Rail fare increases to be limited

Rail fare increases are to be capped next year. Regulated fares in England could have gone up by 9.1% in January but they will now be a maximum of 6.1%. But Labour says it is "cold comfort" for commuters.

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Government: Some commuters could save £200 a year

Transport Secretary Patrick McLoughlin says the planned cap on rail fare increases - which the Government says could have been as much as 9.2% -could save some commuters hundreds of pounds a year.

Today is just the start of a Government-wide programme to help hardworking people and reduce the cost of living. The Government will be announcing a range of initiatives to help put money back in people's pockets over the next few weeks.

By capping fares we are protecting passengers from large rises at a time when family incomes are already being squeezed. We will need to wait for the rail industry to calculate individual ticket prices for next year, but this cap could save some commuters as much as £200 a year.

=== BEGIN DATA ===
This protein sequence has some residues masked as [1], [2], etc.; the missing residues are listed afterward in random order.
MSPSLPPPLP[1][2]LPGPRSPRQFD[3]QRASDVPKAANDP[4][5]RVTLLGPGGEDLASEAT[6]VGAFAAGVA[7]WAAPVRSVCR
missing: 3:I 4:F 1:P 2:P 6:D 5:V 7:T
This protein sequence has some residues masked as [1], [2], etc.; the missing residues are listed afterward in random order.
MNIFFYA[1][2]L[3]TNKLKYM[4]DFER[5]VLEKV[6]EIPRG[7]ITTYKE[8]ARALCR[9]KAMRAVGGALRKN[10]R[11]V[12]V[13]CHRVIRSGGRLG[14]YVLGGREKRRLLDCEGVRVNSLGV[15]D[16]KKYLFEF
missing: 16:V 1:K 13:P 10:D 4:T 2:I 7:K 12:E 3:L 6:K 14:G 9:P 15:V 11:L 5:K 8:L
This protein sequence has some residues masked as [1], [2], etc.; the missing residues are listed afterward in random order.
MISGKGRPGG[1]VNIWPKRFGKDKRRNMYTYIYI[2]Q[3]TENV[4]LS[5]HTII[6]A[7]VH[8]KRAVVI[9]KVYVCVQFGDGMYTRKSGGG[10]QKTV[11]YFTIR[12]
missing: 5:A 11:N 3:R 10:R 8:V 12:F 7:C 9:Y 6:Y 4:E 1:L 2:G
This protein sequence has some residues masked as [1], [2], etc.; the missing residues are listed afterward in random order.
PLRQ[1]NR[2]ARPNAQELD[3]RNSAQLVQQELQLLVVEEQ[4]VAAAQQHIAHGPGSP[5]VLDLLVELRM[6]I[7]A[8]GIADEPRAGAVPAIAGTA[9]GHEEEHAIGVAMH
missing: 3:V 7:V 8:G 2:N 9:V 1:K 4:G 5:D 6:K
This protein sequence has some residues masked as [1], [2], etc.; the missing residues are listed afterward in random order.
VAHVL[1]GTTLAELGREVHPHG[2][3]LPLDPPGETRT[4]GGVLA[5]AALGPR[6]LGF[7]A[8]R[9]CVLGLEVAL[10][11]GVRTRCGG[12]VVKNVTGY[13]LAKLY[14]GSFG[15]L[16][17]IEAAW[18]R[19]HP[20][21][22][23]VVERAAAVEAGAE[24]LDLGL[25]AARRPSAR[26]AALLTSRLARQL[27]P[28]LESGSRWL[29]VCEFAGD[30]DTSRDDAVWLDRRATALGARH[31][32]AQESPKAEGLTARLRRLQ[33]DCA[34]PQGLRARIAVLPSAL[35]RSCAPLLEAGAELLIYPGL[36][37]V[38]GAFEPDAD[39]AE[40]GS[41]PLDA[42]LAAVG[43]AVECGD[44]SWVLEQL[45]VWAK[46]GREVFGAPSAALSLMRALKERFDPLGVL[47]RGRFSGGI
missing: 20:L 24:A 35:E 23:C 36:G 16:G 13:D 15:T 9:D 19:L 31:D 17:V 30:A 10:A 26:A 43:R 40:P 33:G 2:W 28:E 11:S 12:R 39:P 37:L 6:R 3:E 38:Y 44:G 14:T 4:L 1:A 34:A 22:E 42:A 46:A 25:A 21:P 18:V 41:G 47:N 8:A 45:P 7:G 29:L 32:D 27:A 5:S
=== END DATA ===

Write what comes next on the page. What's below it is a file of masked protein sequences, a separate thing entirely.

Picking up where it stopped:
– Transport Secretary Patrick McLoughlin

Rail fare increases to be capped in January 2014

Hard-pressed rail commuters facing inflation-busting season ticket fare increases in the new year are to be given some respite.

The Government has announced it is to cap the increases of regulated fares planned for January 2014.

The Government has announced a cap on rail fare increases. Credit: Press Association

It says the ability of train operators to add an additional five percent to some individual fares, as long as the average rise of regulated fares is maintained at one percent above RPI inflation, is being limited to just two percent.

This means that in January 2014, no regulated fare - which includes season tickets - can go up by more than 6.2%, with the average, as already announced, being limited to 4.2%.


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